Dance and Postcolonialism in Mardi McConnochie's the Snow Queen (1)
Jewell, Melinda Rose, Journal of Australian Studies
Is Australian dance unremarked upon because it is unremarkable? (2) the opposite of the Cringe is not the Strut, but a relaxed erectness of carriage. (3)
Dance, and particularly professional dance, has received little attention in Australian fiction and even less in critical studies. Mardi McConnochie's The Snow Queen charts the life of three dancers, Galina Koslova, Edward Larwood (Teddy) and Posy Foster, working professionally as performers and choreographers in Australia. The narrative centres on Galina's attempts to establish an Australian ballet company in the 1940s. Using first- and third-person narrative, it shifts between this time and the present of the novel 1973, when Galina is writing her memoir. The thirty-year span of the novel reveals the persistence of the 'cultural cringe' in Australia's artistic environment, alongside the movement away from a homogenous national identity to one embracing multiplicity and uncertainty. These themes emerge most clearly in the dancing moments presented: through the style of dance, the narratives depicted in movement, and an examination of what the characters dance and choreograph. In the 1940s the characters stand destructively opposed to each other's individual endeavours in dance, but in 1973, under different conditions, creative collaboration is possible.
My research into dance in Australian fiction (4) has so far located only one text featuring professional dancers performing ballet in Australia--The Snow Queen. This is possibly because ballet as a fictional topic seems acceptable only for children and teenagers, (5) and McConnochie has been criticised for daring to present a ballet story for adults:
McConnochie's novel was designed to fill the gap left on adult bookshelves by long-abandoned copies of Ballet Shoes [a novel by English children's author Noel Streatfield], even if our reading requirements have matured. (6)
McConnochie attacks this long-standing prejudice when Galina finds it impossible to publish her memoirs because, as a publisher says to her: 'I thought you meant something for children ... Something with pictures. There's always a market for those. If it was something like that I'd be interested'. (7) The reluctance of Australian writers to engage with ballet is intriguing because it requires extraordinary skill and discipline, and even from earliest times Australia has produced some exceptional dancers. In 1941 the first Australian ballet company premiered, featuring fourteen-year-old Strelsa Heckelman, who the Sydney Morning Herald critic felt 'demonstrated technical ability of a high order'. (8) In 1965, just three years after its formation, the Australian Ballet company was awarded the Grand Prix prize at the International Festival of Dance in Paris. (9) Given the reluctance of Australian novelists to depict such achievements and the stories behind them, The Snow Queen represents an innovative narrative.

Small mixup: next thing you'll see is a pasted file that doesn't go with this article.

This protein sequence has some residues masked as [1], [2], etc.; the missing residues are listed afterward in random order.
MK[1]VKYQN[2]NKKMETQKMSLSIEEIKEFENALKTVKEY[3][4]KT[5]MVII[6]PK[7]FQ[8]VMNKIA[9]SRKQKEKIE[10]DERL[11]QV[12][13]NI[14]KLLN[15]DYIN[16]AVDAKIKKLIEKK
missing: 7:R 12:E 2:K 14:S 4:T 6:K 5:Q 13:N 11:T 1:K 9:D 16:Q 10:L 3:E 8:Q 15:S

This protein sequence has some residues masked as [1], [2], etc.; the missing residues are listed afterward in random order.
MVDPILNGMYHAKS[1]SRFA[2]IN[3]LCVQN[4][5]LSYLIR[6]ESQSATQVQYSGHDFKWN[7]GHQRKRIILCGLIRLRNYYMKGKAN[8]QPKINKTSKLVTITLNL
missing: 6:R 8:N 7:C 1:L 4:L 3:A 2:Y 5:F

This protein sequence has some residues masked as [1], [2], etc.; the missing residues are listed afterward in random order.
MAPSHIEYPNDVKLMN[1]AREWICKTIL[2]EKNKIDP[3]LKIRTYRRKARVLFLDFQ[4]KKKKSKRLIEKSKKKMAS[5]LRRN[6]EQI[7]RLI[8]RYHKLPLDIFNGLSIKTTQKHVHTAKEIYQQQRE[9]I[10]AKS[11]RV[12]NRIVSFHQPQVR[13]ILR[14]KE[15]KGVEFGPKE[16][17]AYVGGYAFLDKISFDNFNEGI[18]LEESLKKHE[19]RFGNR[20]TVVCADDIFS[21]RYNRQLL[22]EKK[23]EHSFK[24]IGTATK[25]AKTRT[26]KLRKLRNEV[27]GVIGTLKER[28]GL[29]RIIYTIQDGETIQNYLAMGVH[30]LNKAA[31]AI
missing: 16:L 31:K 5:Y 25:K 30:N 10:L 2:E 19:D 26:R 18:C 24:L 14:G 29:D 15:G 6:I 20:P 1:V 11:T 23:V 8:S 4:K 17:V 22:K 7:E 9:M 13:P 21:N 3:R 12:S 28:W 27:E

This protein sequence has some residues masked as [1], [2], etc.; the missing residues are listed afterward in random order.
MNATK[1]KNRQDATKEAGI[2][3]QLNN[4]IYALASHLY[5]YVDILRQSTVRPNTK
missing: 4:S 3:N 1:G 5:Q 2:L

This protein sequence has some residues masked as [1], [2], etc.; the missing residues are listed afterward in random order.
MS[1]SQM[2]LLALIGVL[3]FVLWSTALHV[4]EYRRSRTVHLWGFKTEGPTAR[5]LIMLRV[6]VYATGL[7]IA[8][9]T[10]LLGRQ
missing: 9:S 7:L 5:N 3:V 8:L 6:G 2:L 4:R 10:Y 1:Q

McConnochie's novel also provides historical insight into the development of ballet in Australia. Frequent references to significant dance names such as Ballet Russes, Kschessinska, Pavlova and Australian-based dancer and producer Edouard Borovansky suggest that The Snow Queen may be historical fiction or roman a clef. At the conclusion of the novel, however, McConnochie emphasises its fictional nature. Nevertheless, a parallel, confirmed by the author, (10) can be drawn between Galina Koslova, the main female protagonist, and Madame Helene Kirsova, who, like Galina formed the first professional ballet company in Australia. (11) The main point of similarity between these two women is that they both bring about the demise of their companies by refusing to sign a contract with the major theatre owner in Australia--named 'Wilkinson' in Snow Queen and J C Williamson in real-life Australia. (12) Such a contract would require them to relinquish artistic control, a prospect both women utterly reject. …